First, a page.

World leaders expressed concerns about human rights and basic freedoms of the Thai people after the country’s military seized power in a coup on Thursday.
The U.S. expressed concern for Thailand's democratic institutions and called for restraint.
U.S. Secretary of State John Kerry gestures as he speaks during a joint news conference with Mexican Foreign Secretary Jose Antonio Meade in Mexico City, May 21, 2014.
U.S. Secretary of State John Kerry said the Thai military’s actions on Thursday were cause for concern and he called for the immediate restoration of a civilian government.
“I am disappointed by the decision of the Thai military to suspend the constitution and take control of the government after a long period of political turmoil, and there is no justification for this military coup,” Kerry said in a statement
He also voiced his concern over reports that senior political leaders of the country's major parties had been detained and called for their release.
In the statement, Kerry added, "I urge the restoration of civilian government immediately, a return to democracy, and respect for human rights and fundamental freedoms, such as press freedoms. The path forward for Thailand must include early elections that reflect the will of the people."
Kerry said the military coup has caused the U.S. to review military and other aid to Thailand.
“While we value our long friendship with the Thai people, this act will have negative implications for the U.S.-Thai relationship, especially for our relationship with the Thai military,” Kerry said. “We are reviewing our military and other assistance and engagements, consistent with U.S. law.”
Part of the military engagements include the U.S.-backed Carat naval drills in the Pacific that Thailand and several other countries are participating in.
Under U.S. law, with limited exceptions, no U.S. foreign aid may be directed to a country whose elected head of government is deposed by military coup or a coup in which the military takes a major role.
UN, France voice concerns
U.N. Secretary-General Ban Ki-moon is seriously concerned by the military takeover in Thailand, a statement from his office stated.
In a statement, the Secretary-General appealed "for a prompt return to constitutional, civilian and democratic rule, as well as all-inclusive dialogue that will pave the way for long-term peace and prosperity in Thailand."
The U.N. chief's statement also urged all parties to work together, refrain from violence and respect human rights.
Voicing deep concern, the United Nations human rights office said that martial law and military orders being imposed may infringe on fundamental freedoms, Reuters reported.
“We remind the authorities of Thailand's obligations under international human rights law in particular the International Covenant on Civil and Political Rights which strictly limit the application of emergency powers,” U.N. human rights spokeswoman Ravina Shamdasani said.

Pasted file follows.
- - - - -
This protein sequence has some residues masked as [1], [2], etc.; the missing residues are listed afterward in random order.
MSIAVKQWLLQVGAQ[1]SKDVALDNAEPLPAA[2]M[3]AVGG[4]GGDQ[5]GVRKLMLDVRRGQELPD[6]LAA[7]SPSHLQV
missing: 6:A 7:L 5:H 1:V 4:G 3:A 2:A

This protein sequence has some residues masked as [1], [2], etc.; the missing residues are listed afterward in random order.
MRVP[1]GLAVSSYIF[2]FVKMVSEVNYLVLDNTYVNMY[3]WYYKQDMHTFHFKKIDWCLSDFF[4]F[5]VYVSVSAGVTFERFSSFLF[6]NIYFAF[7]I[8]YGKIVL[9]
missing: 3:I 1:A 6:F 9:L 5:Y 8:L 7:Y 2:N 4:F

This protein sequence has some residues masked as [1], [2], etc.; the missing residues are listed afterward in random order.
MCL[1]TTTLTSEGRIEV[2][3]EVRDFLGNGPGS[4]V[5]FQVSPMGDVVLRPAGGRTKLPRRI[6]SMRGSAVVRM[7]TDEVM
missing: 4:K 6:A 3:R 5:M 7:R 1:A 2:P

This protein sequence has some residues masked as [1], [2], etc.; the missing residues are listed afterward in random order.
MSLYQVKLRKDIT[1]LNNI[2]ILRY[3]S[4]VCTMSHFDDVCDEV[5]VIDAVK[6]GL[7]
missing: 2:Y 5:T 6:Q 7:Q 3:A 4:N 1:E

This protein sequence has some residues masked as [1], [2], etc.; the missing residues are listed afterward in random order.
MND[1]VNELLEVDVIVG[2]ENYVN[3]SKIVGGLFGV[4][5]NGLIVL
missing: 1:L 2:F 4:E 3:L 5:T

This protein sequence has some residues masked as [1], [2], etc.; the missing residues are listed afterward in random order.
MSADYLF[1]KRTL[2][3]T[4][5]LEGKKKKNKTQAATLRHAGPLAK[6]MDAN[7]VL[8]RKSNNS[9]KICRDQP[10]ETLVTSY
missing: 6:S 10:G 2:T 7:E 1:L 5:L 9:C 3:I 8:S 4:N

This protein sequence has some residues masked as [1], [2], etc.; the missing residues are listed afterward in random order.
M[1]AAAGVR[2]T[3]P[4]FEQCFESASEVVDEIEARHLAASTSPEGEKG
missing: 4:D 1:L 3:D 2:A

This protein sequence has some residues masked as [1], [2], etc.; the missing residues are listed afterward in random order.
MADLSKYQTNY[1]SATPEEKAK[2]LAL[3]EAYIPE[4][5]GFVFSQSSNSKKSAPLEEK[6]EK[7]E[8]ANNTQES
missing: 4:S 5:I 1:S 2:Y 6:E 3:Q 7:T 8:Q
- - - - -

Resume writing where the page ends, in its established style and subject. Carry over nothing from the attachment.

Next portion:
“We urge the authorities to take all necessary measures to ensure the fundamental human rights are respected,” she said.
Thailand's army chief Gen. Prayuth Chan-Ocha seized control of the government in a coup late Thursday afternoon, two days after he declared martial law, saying the military had to restore order and push through reforms to quell six months of turmoil and violence.
French President Francois Hollande condemned the army coup and called for an immediate return to the rule of law, the French news agency AFP reported.
Hollande called for "an immediate return to the constitutional order and for
a vote to be organized" as well as the need "for the fundamental rights and
freedoms of the Thai people to be respected."
British Foreign Secretary William Hague also urged Thailand to restore a democratically elected civilian government.
“I am extremely concerned by today's coup,” Hague said in a statement. “We look, therefore, to the authorities to set out a quick clear timetable for elections to help re-establish the democratic framework of governance.”
Return of power urged
Human Rights watch expressed alarm at what it called a “de facto coup.”
A statement released by the group said the military should return power to a civilian government immediately.
The International Federation of Journalists accused the military of crippling and trying to silence the media.
Thailand's army told all television and radio stations in the country to halt normal programs on Thursday, VOA's Bangkok correspondent reported.
Also, Thailand's currency sank Thursday after the country's military seized power, according to the AP.
Stock markets in Asia were boosted by signs of improvement in China's manufacturing while markets elsewhere drifted.
The Thai army chief's announcement of the coup came after the local stock market had ended its trading session. The Thai stock exchange said trading would open as usual on Friday.
Elsewhere, the markets were flat.
Some information for this report provided by Reuters, AP and AFP.